By Matt Coker
By R. Scott Moxley
By Charles Lam
By Nick Schou
By Gustavo Arellano
By Gustavo Arellano
By Steve Lowery
By R. Scott Moxley
Children like me.
Children like Ezequiel.
* * *
I called Ezequiel with a plan. I would load up my Camry with a group of college friends, drive to Tijuana, pick up Ezequiel and cross the border by blending into the waves of hung-over college students returning from the Baja California Labor Day weekend bacchanals. I reasoned this crush of Americans would eventually wear on the border keepers, who would probably just wave through a carload of drunken gabachosand one Mexican who looked like he could play bass for the Mars Volta.
Because illegal immigration is so ingrained in my day-to-day life, I always assumed the execution was a cinch. Now that I was old enough, I could participate. Ezequiel had a legitimate student ID and was about as pocho–Americanized—as I. It would be simple.
* * *
It's really not that difficult to illegally cross the United States-Mexico border, provided you know your shit. You don't bother with the treacherous desert or unscrupulous smugglers. Fake documents are a plus but not necessary. All you need is patience and the nerves of a suicide bomber.
The easiest route leads through the 24 inspection gates that separate Tijuana from San Ysidro. It's the most frighteningly mundane experience a criminal can encounter. You stew in traffic for at least an hour, usually two or three. Many passengers leave their cars and amble around the lanes, talking to the carnival of 2,500 or so cripples, preachers, children and vendors who hawk doodads of every price and make—ceramic Mickeys, religious icons, snacks, tabloids with victims of the border's ruthless narco-wars on the cover.
But about 100 feet from the gates, the market stops. Time to face la linea—the line.
Sixty feet from each inspection gate, you enter a kind of narrow corral created by waist-high metal poles spaced two feet apart. I'm not sure of the purpose—you can probably kick the posts down with a little effort—but their effect is chilling: it's as if you're part of a herd trotting down the stockyard chutes toward the killing floor. Cars enter the corral, stop and wait for a green signal to let them advance to la linea.
Driving those last 60 feet is like trying to tell a lie. You can't go too fast or slow or be too deliberate or sudden or breezy lest you catch the immigration officer's attention. The more inconspicuous you are, the better—but be too inconspicuous, and they'll nail you.
I've crossed the United States-Mexico border hundreds of times. But every time, it's those last 60 feet that make me nervous and sweaty. And until Ezequiel, I never attempted anything illegal—never mind major felonies, I've never smuggled so much as a firecracker. And I still got stopped occasionally, and it was always humiliating. It provokes a feeling that exists under the surface of all Mexican-Americans: the idea that, at any moment, my fellow Americans will declare me a Mexican. A wetback. A wab.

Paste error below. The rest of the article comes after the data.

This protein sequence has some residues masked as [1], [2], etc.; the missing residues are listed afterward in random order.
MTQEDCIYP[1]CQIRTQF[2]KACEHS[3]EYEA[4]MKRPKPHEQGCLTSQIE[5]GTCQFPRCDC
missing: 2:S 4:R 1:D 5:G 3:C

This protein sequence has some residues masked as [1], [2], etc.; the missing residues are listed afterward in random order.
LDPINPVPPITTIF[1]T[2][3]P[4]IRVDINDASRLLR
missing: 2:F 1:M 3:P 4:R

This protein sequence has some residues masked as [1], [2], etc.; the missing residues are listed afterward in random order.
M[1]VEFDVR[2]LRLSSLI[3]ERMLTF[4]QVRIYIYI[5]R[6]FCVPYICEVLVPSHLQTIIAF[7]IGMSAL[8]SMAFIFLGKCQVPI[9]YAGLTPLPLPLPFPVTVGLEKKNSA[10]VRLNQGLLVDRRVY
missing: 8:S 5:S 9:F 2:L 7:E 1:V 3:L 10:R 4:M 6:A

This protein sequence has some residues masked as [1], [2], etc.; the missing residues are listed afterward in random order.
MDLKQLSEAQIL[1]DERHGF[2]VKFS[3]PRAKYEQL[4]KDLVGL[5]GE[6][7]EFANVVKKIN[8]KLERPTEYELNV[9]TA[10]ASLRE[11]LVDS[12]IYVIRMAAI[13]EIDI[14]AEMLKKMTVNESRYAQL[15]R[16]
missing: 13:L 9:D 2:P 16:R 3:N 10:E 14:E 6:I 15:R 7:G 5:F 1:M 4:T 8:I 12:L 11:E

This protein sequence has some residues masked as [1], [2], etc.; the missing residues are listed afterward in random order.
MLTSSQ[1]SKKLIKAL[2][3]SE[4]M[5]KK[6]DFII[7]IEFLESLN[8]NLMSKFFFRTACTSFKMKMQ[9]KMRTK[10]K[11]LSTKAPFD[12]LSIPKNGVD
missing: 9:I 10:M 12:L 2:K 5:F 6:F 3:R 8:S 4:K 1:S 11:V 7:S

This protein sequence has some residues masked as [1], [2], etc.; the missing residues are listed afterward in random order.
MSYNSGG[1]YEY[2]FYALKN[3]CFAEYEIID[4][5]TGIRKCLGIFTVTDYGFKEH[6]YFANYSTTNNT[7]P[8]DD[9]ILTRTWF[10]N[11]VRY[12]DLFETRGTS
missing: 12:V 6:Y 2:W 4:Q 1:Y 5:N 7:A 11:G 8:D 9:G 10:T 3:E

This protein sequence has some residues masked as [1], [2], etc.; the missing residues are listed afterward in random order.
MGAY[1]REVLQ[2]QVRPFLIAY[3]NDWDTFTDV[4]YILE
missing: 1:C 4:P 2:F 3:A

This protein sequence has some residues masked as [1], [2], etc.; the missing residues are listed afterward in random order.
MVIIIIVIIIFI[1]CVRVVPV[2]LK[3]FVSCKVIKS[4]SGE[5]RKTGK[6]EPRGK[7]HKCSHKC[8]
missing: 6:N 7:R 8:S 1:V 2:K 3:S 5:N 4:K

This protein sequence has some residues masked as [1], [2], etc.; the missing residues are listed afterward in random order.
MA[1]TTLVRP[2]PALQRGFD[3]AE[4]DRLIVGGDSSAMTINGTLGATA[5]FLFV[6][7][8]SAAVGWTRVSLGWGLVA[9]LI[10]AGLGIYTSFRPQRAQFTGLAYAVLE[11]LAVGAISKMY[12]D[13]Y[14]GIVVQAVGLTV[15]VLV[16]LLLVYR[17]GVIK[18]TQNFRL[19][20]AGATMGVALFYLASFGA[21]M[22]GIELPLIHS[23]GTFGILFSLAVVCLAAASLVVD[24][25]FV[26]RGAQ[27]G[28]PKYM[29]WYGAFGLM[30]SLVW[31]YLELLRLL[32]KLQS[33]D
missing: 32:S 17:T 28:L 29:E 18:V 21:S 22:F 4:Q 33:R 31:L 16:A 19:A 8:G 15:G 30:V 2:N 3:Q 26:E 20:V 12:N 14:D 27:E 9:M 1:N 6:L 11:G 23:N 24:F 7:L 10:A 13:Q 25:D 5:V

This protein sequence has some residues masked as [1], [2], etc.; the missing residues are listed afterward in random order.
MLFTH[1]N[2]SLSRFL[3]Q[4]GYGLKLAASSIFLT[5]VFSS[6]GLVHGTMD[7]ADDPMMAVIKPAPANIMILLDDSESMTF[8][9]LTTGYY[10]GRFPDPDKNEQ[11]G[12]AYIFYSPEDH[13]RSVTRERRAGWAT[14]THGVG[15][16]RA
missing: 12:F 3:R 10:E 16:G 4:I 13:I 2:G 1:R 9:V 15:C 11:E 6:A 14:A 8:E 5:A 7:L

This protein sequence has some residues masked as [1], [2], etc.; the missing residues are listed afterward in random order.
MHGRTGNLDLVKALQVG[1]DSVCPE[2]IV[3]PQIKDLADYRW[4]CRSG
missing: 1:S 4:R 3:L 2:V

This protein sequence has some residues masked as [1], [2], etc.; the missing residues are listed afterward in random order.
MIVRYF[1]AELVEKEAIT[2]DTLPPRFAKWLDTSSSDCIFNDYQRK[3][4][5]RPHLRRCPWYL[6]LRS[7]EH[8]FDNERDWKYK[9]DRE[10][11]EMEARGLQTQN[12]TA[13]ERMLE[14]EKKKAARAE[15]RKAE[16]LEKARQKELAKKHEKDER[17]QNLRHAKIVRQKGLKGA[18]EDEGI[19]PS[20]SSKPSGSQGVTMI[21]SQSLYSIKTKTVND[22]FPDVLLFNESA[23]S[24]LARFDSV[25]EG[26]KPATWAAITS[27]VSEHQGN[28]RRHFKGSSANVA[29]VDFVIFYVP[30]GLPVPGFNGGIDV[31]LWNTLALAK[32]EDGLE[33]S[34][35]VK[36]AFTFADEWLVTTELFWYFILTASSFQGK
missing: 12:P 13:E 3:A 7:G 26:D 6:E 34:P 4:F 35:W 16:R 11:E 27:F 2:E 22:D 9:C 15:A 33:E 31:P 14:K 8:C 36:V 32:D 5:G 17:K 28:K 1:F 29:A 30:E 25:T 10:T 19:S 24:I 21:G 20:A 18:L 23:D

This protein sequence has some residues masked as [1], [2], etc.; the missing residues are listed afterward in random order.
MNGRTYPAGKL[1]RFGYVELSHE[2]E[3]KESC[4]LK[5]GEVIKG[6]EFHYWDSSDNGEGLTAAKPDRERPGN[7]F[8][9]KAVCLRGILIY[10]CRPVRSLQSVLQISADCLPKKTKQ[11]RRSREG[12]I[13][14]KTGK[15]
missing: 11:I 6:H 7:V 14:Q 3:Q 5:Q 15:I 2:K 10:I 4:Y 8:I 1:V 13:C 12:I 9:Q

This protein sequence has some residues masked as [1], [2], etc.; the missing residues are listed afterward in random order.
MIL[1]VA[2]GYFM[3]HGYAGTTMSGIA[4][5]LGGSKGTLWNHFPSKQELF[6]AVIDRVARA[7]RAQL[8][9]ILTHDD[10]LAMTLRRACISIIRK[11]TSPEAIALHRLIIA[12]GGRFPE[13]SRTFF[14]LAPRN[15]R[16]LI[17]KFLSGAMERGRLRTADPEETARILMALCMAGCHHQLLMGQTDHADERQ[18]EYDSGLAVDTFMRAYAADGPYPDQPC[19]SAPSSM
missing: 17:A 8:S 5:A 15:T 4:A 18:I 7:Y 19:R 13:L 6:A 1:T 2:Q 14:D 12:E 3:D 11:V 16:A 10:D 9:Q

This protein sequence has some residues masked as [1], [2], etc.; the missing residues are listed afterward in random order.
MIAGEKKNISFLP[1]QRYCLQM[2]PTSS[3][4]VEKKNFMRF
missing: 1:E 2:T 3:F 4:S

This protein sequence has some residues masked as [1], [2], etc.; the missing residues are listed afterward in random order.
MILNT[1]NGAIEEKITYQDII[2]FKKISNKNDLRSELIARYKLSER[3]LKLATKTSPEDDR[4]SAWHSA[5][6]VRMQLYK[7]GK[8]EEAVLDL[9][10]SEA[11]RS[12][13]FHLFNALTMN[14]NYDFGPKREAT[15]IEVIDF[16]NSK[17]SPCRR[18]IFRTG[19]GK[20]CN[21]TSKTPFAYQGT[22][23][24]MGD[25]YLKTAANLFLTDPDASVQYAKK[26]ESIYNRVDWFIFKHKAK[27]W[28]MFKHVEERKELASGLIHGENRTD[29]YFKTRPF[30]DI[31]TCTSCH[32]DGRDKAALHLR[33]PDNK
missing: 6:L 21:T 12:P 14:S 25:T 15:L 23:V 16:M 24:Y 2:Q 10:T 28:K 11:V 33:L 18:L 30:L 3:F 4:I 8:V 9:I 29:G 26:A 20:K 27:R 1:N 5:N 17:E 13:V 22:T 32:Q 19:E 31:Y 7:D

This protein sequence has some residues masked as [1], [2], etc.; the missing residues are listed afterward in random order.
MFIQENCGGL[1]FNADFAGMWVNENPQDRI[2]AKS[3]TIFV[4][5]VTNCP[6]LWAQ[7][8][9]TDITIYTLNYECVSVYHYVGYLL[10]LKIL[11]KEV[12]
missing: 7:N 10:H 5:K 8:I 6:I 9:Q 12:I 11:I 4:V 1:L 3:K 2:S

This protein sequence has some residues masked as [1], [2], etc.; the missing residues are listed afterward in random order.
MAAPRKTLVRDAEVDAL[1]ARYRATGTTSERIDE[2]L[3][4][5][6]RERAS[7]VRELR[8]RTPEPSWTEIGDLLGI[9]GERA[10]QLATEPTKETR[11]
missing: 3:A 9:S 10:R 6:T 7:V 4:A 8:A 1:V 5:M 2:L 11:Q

So I put on hip-hop, punk—anything but Spanish music. I roll the windows down, wake everyone up, arrange all our identification—passports for my parents, driver's licenses for me and my siblings or friends—in a small stack and hand them to the officer.
The first two questions are always the same: "Where are you going?" and "Bringing anything back?" Answer too fast or slowly, and you'll usually have to open your trunk. Try to be too friendly with a hello, and you'll usually have to open your trunk. Answer too generally—say, "Orange County" or "Los Angeles"—open your trunk. One time I was so nervous I sputtered, "Nevada," then quickly corrected myself and said, "Anaheim." I got to visit the secondary inspection station for that gaffe.
But if you haven't done anything to draw attention, if you haven't stirred the gatekeepers from their boredom, they'll lazily wave you through. When you finally navigate the maze of concrete barriers that snake to the 5 freeway, you breathe a sigh of relief. Another deportation scare averted—until you reach San Clemente.
Like I said, I've crossed the border hundreds of times. It's never been a breeze, but I'm used to the stress. And Ezequiel had a legitimate student ID and was assimilated, I reminded myself.
It would be simple.
* * *
But I began to panic as Smuggling Day approached. Ezequiel no longer had his student ID—ICE officials confiscated it when they caught him. His backup plan—use his community college student ID from a couple of years ago—failed because Harvey couldn't find it in their trailer.
The situation was getting desperate. Ezequiel, Gabriel and Lorenzo tried sneaking across the desert near Tecate shortly after their deportation, only to get caught by American immigration officers. Now they were looking to hire a coyote, Mexican slang for an immigrant smuggler. Asking price: $6,000. Each.
Ezequiel's family agreed that I—a stranger—was his best hope. They wanted to cross together, but everyone figured Ezequiel had the most to lose if he stayed in Mexico. A cousin who looked like Ezequiel drove to Tijuana to let Ezequiel borrow his authentic driver's license. Ezequiel swore they looked the same.